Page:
I had a deeper explore than in exercise 7 and i can see why I could not find my RSS blog in a search. Another thing to do tomorrow is add the capture the blog with the HTML thing. Anyways I searched for "Learning 2.0" in the 3 ways. In the general bit under searches there are 433 entries, in the blog 348 (well as of now) but with the same selection of You Tube clips appearing in the same place - high up on the 1st screen. In the tag cloud there are/were 176 entries, but strangely enough in all the clouds I could see - 2 different versions there was no mention of Learning 2.0. I can see that familiarity would increase use, on first opening up the site there is just so much stuff, and all seemingly frivilous, so why did I spend 1 minute 54 seconds watching a cat stalking the camera? Who has the time to watch all, any of this. However a search on Apron Strings, a film I want to see, brought up a short trailer. I guess I could have got the same result off Google, so Technorati's place is not a casual saercing tool but something I must learn to manage so that it will feed me what I want to know. As an aside, apart from all the frivilous stuff there is also a lot of dead and abandoned stuff, my tidy librarians mind screams for a good weed, but I suppose this in years to come will become a snapshot of this decade. God help us - or is that too cynical?


I have explored, faltered and overcome, I think. Kind of like doing a Rubics cube, all that 3D thinking. I need to go back and look again just to consolidate. I got caught up reading the blog of a library manager I know who told me she was going to blog on a regular basis to her staff or was it the wide world/ As far as I can tell she stalled last year. I guess this is a specialist collection of material but I sure read about a lot of people from 2006 onwards getting to the end of 23 things. I am at home doing this on a laptop, when I get back to work I will add the del.icio.us button to my desktop. I can see getting a lot of use from this tool.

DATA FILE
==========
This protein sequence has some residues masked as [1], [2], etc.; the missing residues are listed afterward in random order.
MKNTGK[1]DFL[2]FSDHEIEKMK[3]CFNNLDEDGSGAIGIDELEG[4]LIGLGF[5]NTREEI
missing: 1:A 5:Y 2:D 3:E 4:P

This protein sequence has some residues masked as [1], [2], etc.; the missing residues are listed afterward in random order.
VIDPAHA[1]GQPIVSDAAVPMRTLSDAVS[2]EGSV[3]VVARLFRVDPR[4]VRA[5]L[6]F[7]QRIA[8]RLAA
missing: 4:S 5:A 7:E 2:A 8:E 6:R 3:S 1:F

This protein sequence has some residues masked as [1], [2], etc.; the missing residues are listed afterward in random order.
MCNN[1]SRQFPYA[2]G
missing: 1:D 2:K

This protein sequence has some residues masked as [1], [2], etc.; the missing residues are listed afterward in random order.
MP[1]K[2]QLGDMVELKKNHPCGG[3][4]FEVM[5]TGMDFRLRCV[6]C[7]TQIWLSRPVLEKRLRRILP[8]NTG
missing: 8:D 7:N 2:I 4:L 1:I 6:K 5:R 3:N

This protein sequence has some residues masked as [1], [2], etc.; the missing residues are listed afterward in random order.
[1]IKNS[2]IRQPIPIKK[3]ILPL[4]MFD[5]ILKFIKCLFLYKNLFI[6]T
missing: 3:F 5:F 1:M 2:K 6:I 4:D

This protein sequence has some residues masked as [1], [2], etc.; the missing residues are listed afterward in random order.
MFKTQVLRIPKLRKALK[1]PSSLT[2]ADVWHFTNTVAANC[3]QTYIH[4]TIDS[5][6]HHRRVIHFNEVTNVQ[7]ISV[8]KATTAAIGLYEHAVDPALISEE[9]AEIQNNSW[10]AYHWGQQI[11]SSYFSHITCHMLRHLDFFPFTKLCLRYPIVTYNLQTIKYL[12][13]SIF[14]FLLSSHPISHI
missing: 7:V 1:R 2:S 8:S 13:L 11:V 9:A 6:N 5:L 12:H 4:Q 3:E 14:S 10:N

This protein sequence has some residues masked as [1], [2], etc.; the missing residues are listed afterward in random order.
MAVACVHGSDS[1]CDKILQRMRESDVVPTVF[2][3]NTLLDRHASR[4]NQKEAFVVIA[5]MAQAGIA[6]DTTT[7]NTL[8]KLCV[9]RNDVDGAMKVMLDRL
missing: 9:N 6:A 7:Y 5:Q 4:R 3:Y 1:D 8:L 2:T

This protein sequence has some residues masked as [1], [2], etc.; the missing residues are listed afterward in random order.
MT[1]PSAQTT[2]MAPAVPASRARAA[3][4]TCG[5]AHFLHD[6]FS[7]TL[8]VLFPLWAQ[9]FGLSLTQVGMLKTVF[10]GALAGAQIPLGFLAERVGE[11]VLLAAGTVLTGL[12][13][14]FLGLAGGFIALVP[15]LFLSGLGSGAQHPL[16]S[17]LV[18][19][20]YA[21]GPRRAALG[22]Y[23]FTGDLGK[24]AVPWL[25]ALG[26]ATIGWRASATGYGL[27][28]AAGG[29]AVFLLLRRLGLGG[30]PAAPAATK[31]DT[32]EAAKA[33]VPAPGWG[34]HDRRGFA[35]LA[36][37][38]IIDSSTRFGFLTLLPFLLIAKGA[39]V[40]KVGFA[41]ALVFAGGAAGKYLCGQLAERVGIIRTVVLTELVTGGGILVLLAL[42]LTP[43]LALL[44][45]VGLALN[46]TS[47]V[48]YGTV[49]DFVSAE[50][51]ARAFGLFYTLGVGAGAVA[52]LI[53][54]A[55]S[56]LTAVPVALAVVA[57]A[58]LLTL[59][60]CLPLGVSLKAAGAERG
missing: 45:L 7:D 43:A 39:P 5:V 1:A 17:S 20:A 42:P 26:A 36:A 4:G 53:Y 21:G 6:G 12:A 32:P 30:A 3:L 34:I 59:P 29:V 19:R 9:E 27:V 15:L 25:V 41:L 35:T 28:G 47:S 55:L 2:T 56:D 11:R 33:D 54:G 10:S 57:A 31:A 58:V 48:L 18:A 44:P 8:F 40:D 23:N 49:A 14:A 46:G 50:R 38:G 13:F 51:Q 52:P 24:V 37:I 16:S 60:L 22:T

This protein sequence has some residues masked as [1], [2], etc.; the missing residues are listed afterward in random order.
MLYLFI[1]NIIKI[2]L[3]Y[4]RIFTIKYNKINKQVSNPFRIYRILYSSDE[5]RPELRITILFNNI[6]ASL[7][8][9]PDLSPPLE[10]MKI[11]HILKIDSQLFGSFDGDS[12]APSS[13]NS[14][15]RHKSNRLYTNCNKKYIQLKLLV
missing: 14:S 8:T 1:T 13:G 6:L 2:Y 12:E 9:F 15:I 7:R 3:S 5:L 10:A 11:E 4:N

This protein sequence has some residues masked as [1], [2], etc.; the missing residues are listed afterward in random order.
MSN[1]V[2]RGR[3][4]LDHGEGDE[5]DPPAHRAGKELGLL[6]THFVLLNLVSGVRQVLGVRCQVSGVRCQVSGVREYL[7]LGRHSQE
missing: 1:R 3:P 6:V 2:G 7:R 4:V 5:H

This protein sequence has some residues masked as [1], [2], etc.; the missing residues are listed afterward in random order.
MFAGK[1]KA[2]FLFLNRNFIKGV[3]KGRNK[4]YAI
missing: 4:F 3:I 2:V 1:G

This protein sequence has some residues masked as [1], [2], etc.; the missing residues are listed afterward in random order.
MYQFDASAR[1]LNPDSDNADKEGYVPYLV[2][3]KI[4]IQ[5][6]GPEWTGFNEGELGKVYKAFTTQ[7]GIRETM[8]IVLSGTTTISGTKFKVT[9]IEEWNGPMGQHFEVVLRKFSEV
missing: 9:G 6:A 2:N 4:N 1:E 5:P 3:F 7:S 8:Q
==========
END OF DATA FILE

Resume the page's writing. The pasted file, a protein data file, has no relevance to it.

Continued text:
More RSS Feeding

An interesting exercise that may call me back at a later date - possibly. Bloglines search tool appeared to be a wonderfully, vaguely organised mish mash of info. Try searching uder antique silver or book reviews and the whole world opens at your feet, obviously one needs to be more specific, but there sure is a lot of rubbish out here. Do I feel tagging is going to be helpful here. SYNDIC8 says it is a community driven service. searching it leaves one dispearing of the community. It is like being lost in a wateland. 2002 - 2005 enteries are mainly syndicated, although some are awaiting repair. After that a rapid deterioration sets in, from 2006 onwards most sites are awaiting syndication or are polling. Presumably waiting for the community to get is collective vote sorted. The Internet is about Now! Syndicate proudly displays its 5 latest successes, one is about donkeys. depressing. Topix.net I found confusing and busy, and left it alone. Technorati looked promising and I played around with my RSS Feeds entry adding in "big daddy" to see if I could bring it up in a search, I found 35 entries, but mine, presumably no. 36 was not there. All in all informative, but for a while at least I will be feeding from single seleted sources I think.